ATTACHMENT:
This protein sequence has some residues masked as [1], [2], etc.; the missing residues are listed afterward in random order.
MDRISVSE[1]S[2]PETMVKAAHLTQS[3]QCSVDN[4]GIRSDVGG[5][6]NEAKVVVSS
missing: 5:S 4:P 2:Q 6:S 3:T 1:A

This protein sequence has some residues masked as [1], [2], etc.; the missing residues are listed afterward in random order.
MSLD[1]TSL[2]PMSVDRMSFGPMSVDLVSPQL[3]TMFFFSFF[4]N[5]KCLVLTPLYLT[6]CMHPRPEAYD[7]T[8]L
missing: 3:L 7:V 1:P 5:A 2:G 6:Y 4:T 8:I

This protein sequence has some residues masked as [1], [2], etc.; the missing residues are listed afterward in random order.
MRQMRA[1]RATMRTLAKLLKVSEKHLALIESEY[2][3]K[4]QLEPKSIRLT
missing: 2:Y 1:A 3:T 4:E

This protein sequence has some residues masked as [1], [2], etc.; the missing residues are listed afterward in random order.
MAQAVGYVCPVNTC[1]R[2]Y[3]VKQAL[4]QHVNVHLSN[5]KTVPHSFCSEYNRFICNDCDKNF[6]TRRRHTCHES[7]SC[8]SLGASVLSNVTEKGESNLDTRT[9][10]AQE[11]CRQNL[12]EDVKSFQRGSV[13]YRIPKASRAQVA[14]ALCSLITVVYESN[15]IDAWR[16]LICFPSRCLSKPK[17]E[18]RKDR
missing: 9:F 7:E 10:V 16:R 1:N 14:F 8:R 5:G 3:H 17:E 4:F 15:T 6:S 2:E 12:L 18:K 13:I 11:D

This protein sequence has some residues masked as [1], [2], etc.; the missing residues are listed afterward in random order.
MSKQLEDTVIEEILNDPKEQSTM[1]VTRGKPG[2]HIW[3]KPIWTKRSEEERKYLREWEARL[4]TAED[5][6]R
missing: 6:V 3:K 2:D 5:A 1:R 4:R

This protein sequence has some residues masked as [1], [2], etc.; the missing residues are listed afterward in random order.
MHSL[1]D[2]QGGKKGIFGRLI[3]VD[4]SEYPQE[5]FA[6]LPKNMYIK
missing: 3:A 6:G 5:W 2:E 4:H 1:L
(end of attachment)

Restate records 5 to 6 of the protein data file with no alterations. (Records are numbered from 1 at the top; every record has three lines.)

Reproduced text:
This protein sequence has some residues masked as [1], [2], etc.; the missing residues are listed afterward in random order.
MSKQLEDTVIEEILNDPKEQSTM[1]VTRGKPG[2]HIW[3]KPIWTKRSEEERKYLREWEARL[4]TAED[5][6]R
missing: 6:V 3:K 2:D 5:A 1:R 4:R

This protein sequence has some residues masked as [1], [2], etc.; the missing residues are listed afterward in random order.
MHSL[1]D[2]QGGKKGIFGRLI[3]VD[4]SEYPQE[5]FA[6]LPKNMYIK
missing: 3:A 6:G 5:W 2:E 4:H 1:L